This is no propaganda of ‘Save the girl child’, nor is it any Fathers Day or special day post. For I believe each day should be lived as it comes, and today came with a thought of writing this one. For this is about what happens once you are a dad to an only or more daughters.
Can you see the seesaw in this picture is too big for me? Still I am on it, thanks to the man who is holding me. That’s me – always raring to go and that man is my father. I am the only daughter of my parents. Everyone was very happy the day I was born. My dad never wanted a son instead of me that is for certain but, he might have wanted to raise one- he was a terrific sportsman; if no one asks me to move I can sit in a corner for 24 hours straight. Not that I don’t like sports, I am sportier than most people I grew up with, but yes sitting in the corner with a book or “just thinking” is the preferred activity. He was this rough and tough guy who would get into physical brawls. Now what happens in such a scenario is, daughters are indeed raised like sons -not entirely but yes there is the expectation bit, so is the being independent bit – actually its exactly like a son, until the daughter grows up. Its then that the parents treat her as a daughter. It is confusing sometimes, as by then it’s too late to change who you are.  
My first beer was with my dad, so was my first whiskey. It was at our favorite restaurant in Mumbai called Sea View at Juhu. We would talk about everything under the sky. No topic was ever barred. I could talk what I felt; in fact I was prodded to discuss the things I learnt at school and from friends. We have watched a lot of movies together, and would always discuss those at length. I would steal his books and read them, even when I was too young to read those books. I would myself confess in time, like I always do after my mischief’s. He would ask me if I even understood the story and I would tell him what I had understood, and then he would tell me, “Now that you have started reading fiction so early, don’t stop reading other stuff.”


I would keep hearing stories about the fights he had gotten into during his college days and hence always asked him to teach me to fight. I remember one such incident where he was teaching me to fist fight; I was about 7 or 8 that time. He pushed me from behind and I dashed into the dressing table. The edge of the mirror pierced through my neck and it started bleeding. It was a minor gash, but the blood made me feel proud. As now, it was a real fight. A real fight has real blood. I went to mom, smiling with pride and told her what happened. She got mad at my father and said, “She is a girl.” He replied, “Which is exactly why she must learn to protect herself.”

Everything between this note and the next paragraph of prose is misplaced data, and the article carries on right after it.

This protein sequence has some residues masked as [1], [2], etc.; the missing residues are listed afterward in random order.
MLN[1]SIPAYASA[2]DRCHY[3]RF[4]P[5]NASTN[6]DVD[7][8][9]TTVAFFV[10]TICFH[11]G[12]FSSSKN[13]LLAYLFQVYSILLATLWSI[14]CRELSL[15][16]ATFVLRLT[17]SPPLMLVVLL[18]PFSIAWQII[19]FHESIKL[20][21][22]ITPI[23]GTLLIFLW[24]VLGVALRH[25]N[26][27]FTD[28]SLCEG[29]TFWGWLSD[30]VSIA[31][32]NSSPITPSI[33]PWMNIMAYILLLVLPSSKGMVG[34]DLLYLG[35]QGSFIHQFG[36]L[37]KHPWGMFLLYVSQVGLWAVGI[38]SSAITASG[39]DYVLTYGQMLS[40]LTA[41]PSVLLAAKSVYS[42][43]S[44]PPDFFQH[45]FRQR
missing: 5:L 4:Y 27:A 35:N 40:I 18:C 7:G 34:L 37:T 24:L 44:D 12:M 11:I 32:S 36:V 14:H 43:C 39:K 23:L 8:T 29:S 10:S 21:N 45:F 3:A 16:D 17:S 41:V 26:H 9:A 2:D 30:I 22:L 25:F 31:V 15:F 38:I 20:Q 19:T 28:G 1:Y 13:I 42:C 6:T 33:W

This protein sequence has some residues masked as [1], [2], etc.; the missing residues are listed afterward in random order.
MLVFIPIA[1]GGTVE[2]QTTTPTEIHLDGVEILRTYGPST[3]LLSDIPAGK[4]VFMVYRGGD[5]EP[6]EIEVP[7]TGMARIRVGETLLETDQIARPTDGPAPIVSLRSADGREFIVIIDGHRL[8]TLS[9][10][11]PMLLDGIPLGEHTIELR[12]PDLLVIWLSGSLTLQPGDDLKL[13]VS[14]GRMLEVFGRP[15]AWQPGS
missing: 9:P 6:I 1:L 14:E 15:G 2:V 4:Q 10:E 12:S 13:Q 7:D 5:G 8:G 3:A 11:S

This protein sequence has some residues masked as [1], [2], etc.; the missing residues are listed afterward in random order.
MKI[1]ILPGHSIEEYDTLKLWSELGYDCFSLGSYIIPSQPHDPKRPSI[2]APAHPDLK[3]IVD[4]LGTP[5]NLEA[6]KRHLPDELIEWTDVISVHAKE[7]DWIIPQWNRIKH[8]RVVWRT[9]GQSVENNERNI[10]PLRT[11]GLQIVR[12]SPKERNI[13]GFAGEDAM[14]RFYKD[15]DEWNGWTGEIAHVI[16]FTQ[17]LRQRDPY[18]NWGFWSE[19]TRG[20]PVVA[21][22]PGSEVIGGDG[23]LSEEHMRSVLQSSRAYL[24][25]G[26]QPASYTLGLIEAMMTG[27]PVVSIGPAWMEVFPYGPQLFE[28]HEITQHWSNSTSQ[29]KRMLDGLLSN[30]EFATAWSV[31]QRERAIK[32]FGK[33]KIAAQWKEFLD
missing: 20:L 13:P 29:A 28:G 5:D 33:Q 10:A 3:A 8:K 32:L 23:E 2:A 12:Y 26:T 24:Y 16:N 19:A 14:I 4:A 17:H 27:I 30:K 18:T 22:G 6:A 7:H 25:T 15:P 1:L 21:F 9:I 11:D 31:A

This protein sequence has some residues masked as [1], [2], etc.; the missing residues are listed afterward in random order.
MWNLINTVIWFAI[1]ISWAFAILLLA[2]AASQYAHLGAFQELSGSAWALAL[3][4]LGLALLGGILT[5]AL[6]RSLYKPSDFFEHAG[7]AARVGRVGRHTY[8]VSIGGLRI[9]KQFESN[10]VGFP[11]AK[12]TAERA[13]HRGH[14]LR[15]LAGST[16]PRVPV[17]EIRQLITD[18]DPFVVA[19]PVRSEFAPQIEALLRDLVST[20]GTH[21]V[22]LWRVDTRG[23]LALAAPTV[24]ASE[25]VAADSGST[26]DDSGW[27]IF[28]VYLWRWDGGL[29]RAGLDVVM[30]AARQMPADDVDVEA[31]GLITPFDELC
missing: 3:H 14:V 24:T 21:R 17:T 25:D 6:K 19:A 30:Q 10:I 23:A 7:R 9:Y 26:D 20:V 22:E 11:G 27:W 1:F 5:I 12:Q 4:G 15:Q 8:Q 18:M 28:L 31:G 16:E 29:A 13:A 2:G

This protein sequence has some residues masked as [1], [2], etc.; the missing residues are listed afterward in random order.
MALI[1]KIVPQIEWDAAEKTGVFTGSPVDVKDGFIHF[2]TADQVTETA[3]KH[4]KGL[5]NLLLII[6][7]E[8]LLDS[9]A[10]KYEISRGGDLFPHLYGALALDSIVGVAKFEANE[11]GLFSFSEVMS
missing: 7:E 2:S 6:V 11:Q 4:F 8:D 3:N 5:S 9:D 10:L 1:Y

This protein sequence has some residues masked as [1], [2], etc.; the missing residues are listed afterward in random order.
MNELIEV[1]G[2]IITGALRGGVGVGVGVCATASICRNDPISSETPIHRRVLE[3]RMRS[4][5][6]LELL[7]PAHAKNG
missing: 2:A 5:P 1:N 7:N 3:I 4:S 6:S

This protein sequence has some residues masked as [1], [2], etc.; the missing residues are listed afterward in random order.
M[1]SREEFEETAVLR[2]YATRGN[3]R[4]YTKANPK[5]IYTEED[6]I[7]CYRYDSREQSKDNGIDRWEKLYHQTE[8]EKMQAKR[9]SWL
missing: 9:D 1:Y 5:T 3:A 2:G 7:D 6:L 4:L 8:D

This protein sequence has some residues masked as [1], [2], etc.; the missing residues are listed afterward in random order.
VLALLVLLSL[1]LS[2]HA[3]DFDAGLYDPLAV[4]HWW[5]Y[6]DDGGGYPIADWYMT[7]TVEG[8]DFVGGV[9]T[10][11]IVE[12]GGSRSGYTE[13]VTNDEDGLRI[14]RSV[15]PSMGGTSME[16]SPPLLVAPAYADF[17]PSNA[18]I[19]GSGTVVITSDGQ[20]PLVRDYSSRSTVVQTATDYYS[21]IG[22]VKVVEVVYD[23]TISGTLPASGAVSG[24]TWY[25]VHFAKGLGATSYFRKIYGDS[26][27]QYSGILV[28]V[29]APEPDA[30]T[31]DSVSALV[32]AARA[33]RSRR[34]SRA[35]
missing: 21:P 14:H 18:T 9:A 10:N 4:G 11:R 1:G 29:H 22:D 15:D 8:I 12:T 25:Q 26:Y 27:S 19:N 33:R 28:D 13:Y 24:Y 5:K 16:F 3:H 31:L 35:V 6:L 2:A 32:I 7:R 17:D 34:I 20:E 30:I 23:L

Now, I can safely say I can knock down atleast one opponent quite easily. Also, I was beaming ear to ear as I had just experienced what equality felt like. Equality – in its true sense. Yes I was a girl child. And I was being raised to defend a man, if I ever needed to. It made me feel that the world was a good place to live in. Also, this incident was the root of my strong belief today that men and women are equal. There is no need for feminism. All you need to do is learn to defend yourself.
I am both a son and a daughter. As I am all they have. My dad has kicked my ass like anything on so many occasions(figuratively speaking) He has pressurized me like any other father would pressurize his son to be completely independent, earn money, pay his own bills, be self reliant, be able to provide for his children and the rest of all these things that a son hears from his father.  He has scolded me like any other father would scold his daughter to not hang out with so-and-so-kind-of-guys, to not act irresponsibly, to act with maturity, to not talk foolishly and so on.
He has always taught me to give my best, has always criticized me and hardly appreciated me. I have been taught to not just learn my math but also understand the history of math and the future it promises. I have been taught to not just sing a song, but also dance on it and to write my own songs. My dad has given me his best, all he could – to a daughter. I can never be enough thankful for that. It’s been hard and unpleasant too at times, but it’s because of him that I am who I am.
To all the fathers with only daughters, I would just say, give her your all. As being happy with a girl child is not enough, you also need to tell her the world is hers like you would tell your son and raise her up to be a fighter.

Today, I can swing on all the big and small seesaws of the world, without him holding me. But I know he would always be there to hold me, whenever I ask.